1. We have added a Gift Upgrades feature that allows you to gift an account upgrade to another member, just in time for the holiday season. You can see the gift option when going to the Account Upgrades screen, or on any user profile screen.
    Dismiss Notice

Perspectives on Humankind as it relates to Civ VI

Discussion in 'Humankind by Amplitude' started by DJ_Tanner, Aug 20, 2020.

  1. DJ_Tanner

    DJ_Tanner Emperor

    Joined:
    Apr 19, 2013
    Messages:
    1,088
    So I played Humankind during the Open Dev process they had, and I know many here are interested in what that game is/may be so I thought I would give some perspectives about it and how it directly relates to Civ VI. To stay on topic, I want this to be focused on how each of these areas relate to Civ directly, not just about Humankind as a game itself.

    First to get it out of the way right off the bat. I think Humankind is a good game, but I don't see reaching the appeal to the mass (or myself) as Civ does. So the any thoughts that this may be a "Civ killer", I don't think anywhere close. I think this game is going to hit on things that a lot of people here really like, but I think at the end of the day most will still prefer Civ.

    Additionally, this is all based on PRE ALPHA stuff, so any and all things can change, but I think the core is pretty well set in stone for them.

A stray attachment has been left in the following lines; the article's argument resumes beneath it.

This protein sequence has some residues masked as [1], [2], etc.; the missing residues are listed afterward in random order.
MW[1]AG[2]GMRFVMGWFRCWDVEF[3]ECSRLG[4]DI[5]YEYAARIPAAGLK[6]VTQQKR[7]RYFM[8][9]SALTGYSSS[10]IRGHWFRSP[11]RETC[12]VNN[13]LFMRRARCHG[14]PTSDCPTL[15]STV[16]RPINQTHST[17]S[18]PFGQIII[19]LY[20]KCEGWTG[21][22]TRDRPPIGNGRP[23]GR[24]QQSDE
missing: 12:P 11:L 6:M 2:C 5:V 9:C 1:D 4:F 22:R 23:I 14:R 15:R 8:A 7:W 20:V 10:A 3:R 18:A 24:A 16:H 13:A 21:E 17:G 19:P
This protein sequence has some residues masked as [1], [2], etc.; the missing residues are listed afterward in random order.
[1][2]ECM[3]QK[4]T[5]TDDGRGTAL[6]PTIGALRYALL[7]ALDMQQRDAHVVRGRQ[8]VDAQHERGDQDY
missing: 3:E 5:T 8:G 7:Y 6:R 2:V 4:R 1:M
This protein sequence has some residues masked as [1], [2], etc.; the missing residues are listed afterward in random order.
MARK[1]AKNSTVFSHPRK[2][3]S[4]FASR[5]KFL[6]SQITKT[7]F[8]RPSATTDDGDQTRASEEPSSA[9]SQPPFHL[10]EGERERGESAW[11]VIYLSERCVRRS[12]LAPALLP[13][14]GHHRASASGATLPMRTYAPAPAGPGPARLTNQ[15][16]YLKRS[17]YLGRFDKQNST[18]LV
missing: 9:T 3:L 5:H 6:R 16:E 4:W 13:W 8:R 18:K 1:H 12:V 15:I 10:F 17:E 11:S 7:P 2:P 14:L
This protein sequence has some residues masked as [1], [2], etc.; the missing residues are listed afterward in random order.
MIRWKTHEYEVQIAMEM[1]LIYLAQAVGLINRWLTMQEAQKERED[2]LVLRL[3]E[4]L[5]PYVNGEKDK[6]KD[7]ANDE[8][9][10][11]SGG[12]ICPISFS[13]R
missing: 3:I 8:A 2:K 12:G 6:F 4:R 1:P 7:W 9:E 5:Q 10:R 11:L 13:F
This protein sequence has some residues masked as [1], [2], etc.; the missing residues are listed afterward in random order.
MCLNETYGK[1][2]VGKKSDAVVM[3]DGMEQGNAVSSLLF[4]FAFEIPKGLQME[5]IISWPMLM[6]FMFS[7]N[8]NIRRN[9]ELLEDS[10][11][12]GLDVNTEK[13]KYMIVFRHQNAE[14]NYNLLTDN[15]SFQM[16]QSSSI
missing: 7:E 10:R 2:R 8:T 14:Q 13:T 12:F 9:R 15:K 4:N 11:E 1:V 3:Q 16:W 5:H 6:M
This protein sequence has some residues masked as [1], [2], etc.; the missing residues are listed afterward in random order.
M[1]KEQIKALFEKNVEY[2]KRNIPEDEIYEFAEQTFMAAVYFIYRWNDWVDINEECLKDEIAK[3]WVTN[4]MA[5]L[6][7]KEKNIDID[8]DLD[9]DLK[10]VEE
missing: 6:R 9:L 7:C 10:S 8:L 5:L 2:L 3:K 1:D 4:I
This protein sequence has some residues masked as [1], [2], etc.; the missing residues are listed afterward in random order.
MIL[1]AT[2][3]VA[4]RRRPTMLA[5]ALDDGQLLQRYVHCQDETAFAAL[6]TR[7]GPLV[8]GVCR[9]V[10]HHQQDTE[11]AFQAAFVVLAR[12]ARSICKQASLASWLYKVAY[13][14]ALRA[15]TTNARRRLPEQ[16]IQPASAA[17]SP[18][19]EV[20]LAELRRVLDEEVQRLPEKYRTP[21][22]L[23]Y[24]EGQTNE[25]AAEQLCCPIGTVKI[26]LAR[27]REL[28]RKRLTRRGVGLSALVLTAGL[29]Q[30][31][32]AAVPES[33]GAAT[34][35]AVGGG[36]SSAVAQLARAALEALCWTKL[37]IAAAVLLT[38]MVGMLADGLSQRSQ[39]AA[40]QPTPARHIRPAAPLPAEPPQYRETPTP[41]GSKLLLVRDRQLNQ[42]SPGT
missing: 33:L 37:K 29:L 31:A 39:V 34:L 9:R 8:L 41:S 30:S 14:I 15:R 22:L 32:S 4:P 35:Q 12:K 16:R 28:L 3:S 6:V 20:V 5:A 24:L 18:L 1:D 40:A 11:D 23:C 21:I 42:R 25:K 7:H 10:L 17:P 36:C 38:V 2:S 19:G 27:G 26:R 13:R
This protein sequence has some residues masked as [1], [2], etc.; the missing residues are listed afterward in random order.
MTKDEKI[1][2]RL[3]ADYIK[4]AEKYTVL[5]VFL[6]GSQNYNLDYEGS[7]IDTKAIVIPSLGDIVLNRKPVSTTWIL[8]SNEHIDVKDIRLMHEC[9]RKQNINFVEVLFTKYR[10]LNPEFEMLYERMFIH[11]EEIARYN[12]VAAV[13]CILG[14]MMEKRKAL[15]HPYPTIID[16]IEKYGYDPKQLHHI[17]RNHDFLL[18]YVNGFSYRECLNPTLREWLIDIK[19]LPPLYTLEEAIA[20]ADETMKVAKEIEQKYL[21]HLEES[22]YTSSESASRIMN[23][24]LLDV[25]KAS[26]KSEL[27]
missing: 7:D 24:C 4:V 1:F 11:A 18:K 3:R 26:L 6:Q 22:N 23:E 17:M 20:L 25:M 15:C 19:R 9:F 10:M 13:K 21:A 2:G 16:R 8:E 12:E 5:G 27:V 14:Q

To start the look of the game. It is pretty, like really really pretty to look at. The maps are gorgeous and terrain look beautiful. My favorite thing, the art of the units. Wow, in game, when you click on a unit the art that jumps up on your screen is this hand drawn thing that is totally at odds with the 3D renders and yet still fits. I love that so much. The models of units themselves could use some love, and I expect them to get some, but right now are just kinda "meh". That said (here comes the turn), for as nice as it looks it reads horribly. Telling terrain apart is difficult if you are zooming around the map quickly. The terrain melts into one another nicely and in a screenshot is great, but during the game when you are moving and planning and thinking it just makes it all harder. Bringing up city tiles and trying to tell what is happening all becomes super busy and the entire time I was longing for those crisp clean tiles Civ has. I know there is some debate on the simplicity of the tiles in Civ, but this may end that. I can see a Civ map and know everything I need right away, in HK there is so much detail that the gameplay really suffers. Additionally, POI (point of interest) on the map and resources all have unique symbols but size, shape and color are all the same, so they just look like the same thing. While I would expect some changes to these as dev continues there are enough design elements here that I wouldn't expect this to be massively different by launch. So end of the day, while the game looks great, I think it will end up being a much busier visual field that you will have to move slowly on and really study to understand properly. Not like the instant information that a Civ map can provide.